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Cultus Lake Waterpark has been around as long as I can remember but I’d never been. The Cultus Lake Adventure Park was added in 2014 and together the two form Destination Cultus. As I planned my route online, it looked like quite the trek but once we got on the highway it was smooth sailing and we reached the park in just over an hour. Pro tip: if you park at the Adventure Park (the first exit off the roundabout) you’ll pay more than double the rate of the Water Park lot. It’s closer to the park, and it’s a bit nicer because it’s shaded, but you pay for it. Both parks are welcoming and inclusive of riders of different age groups, from the Honey Pots (think Disneyland’s teapots) to the Runaway Mine Train roller coaster in the Adventure Park and the Tots Castle to the Valley of Fear in the Water Park. Everyone can participate, and everyone can have fun. Make sure you buy your gem bag (available for $5 at all ticket booths in the Adventure Park) and visit the Wilderness Trail to pan for gold and gemstones.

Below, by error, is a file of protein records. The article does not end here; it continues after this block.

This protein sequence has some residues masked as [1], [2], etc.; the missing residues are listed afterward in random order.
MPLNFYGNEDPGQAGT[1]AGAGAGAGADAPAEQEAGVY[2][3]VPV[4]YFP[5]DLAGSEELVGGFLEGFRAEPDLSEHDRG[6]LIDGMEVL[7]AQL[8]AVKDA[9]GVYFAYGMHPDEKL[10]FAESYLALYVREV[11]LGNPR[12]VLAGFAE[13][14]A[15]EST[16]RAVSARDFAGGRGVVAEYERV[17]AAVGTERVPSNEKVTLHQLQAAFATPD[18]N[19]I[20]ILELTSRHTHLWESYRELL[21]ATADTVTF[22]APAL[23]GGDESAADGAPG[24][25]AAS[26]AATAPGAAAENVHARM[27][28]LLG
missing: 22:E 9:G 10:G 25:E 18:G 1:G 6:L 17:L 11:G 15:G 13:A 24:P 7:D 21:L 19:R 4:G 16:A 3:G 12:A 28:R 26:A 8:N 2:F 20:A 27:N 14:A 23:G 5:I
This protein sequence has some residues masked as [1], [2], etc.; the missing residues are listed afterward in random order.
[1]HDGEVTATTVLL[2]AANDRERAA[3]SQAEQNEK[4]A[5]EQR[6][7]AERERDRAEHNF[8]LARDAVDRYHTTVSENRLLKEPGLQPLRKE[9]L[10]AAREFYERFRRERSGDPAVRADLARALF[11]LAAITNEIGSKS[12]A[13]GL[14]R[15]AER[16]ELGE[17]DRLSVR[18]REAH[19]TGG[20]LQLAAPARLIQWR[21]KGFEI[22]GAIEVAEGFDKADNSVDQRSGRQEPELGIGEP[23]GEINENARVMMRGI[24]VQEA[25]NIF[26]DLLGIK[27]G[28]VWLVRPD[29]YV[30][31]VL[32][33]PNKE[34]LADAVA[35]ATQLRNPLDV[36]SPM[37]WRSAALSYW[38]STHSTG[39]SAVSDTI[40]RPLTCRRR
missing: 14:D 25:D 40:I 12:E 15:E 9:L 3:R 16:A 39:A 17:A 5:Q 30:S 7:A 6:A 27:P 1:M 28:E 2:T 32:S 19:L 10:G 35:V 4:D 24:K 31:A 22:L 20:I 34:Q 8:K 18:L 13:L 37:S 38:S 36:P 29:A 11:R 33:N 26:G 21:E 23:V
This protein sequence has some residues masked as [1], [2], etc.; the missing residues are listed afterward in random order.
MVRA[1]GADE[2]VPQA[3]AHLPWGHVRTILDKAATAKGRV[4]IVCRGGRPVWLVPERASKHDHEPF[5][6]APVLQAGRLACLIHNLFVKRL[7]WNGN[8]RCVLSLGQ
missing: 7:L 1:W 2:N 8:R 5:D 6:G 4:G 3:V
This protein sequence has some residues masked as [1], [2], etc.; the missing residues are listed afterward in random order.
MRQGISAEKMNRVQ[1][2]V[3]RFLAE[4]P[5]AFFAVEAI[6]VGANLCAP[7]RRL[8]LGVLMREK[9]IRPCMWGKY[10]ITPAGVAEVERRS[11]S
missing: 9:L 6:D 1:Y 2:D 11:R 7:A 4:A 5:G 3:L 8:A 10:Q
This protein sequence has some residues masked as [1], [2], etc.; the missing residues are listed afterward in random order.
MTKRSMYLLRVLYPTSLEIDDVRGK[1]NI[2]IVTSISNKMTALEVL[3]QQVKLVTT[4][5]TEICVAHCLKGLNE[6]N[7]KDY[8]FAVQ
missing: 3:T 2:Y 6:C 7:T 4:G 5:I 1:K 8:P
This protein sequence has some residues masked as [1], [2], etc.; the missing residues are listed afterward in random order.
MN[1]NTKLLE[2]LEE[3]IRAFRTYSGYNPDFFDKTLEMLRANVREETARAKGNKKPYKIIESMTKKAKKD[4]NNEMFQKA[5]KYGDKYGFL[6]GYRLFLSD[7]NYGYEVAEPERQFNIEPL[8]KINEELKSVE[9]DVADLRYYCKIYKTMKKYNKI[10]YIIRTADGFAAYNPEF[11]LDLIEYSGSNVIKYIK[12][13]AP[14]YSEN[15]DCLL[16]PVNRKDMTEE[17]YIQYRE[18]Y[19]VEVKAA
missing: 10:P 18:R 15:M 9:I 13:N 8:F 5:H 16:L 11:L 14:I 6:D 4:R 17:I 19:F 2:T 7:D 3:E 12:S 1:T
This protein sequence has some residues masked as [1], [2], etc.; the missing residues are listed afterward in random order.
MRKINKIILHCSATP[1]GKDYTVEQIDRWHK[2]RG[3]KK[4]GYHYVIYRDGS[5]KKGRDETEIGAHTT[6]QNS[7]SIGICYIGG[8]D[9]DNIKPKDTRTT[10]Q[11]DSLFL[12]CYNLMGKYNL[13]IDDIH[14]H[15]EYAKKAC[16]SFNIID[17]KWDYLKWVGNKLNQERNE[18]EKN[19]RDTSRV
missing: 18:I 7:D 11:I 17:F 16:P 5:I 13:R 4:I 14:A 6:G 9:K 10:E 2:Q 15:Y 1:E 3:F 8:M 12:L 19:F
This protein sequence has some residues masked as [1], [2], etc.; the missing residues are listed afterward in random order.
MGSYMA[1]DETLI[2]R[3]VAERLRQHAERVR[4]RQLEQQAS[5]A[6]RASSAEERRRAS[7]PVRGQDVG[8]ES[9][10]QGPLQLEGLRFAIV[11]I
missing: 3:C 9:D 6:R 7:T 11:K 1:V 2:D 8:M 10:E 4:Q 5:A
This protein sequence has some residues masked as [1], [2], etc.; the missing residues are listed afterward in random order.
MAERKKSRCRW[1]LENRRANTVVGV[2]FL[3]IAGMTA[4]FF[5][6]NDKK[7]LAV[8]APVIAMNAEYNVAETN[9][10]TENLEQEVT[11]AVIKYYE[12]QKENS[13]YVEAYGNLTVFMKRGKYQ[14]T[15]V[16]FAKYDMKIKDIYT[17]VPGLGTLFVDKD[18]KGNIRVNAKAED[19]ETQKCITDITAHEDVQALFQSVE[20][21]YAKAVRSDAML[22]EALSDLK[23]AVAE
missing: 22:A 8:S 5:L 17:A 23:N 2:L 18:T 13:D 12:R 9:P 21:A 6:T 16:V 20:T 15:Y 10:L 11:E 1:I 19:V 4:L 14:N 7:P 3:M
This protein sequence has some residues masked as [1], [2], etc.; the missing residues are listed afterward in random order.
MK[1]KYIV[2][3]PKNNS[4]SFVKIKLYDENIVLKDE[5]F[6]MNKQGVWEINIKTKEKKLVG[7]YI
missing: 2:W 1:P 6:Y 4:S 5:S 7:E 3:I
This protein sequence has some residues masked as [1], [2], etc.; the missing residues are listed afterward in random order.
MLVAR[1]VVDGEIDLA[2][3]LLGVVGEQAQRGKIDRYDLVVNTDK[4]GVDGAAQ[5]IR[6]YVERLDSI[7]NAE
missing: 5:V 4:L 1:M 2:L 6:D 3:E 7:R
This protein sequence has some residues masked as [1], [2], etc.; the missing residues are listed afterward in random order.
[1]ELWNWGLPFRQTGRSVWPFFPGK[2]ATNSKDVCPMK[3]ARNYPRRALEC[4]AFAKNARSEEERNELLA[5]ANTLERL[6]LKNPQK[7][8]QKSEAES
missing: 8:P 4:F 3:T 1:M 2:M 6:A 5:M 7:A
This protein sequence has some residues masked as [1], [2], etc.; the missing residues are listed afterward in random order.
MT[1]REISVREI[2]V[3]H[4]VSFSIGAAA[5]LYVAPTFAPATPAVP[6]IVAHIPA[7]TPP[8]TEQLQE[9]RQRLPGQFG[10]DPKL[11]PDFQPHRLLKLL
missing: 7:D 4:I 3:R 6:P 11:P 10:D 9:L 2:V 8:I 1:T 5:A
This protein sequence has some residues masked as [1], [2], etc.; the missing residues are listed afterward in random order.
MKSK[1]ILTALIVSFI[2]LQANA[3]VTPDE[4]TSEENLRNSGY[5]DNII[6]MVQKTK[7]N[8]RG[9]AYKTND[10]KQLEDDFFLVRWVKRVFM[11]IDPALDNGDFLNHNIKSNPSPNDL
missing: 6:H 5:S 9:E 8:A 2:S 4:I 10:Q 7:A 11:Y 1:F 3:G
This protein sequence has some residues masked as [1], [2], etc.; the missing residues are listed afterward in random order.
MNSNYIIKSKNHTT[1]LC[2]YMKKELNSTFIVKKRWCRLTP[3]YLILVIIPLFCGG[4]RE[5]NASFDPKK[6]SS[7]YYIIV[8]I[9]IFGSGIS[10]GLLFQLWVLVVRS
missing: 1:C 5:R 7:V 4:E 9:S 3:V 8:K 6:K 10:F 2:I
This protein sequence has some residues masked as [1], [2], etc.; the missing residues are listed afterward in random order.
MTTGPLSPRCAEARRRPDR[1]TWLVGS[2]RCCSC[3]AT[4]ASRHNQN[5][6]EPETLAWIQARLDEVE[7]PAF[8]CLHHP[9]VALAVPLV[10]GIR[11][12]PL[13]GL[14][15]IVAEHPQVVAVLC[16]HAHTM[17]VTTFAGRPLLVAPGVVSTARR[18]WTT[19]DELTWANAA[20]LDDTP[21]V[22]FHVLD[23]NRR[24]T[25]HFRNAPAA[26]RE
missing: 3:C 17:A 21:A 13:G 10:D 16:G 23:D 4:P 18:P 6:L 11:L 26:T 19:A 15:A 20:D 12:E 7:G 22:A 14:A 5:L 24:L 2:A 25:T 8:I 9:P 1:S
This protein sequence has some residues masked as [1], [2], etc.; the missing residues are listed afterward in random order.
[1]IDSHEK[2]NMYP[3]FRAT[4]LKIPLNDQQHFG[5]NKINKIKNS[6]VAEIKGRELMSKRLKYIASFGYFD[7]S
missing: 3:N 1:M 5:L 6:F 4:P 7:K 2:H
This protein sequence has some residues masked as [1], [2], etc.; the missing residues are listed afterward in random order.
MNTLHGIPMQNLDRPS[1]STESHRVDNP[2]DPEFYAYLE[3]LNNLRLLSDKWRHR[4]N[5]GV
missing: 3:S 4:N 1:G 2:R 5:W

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Maplewood Farm has long been a family favourite. I’ve been taking Grady since he was old enough to toddle after the goats in the goat enclosure. This was Poppy’s first visit and it did not disappoint. My city gal’s mind was blown at every step, from the Shetland ponies where she exclaimed, “yook at dat cow!” to the potbelly pig pen where she shrieked, “yook at dose puppies!” Grady loved the autonomy of interacting with the animals, practicing his patience so the roaming chickens would come close to investigate, and braving the rabbit run all by himself. The highlight is always the goat enclosure where the kids can play with the goats. We camped out under the cherry tree for an hour while Grady fed the goats cherries he picked up off the ground and Poppy tried to boss around a herd of unwilling goats.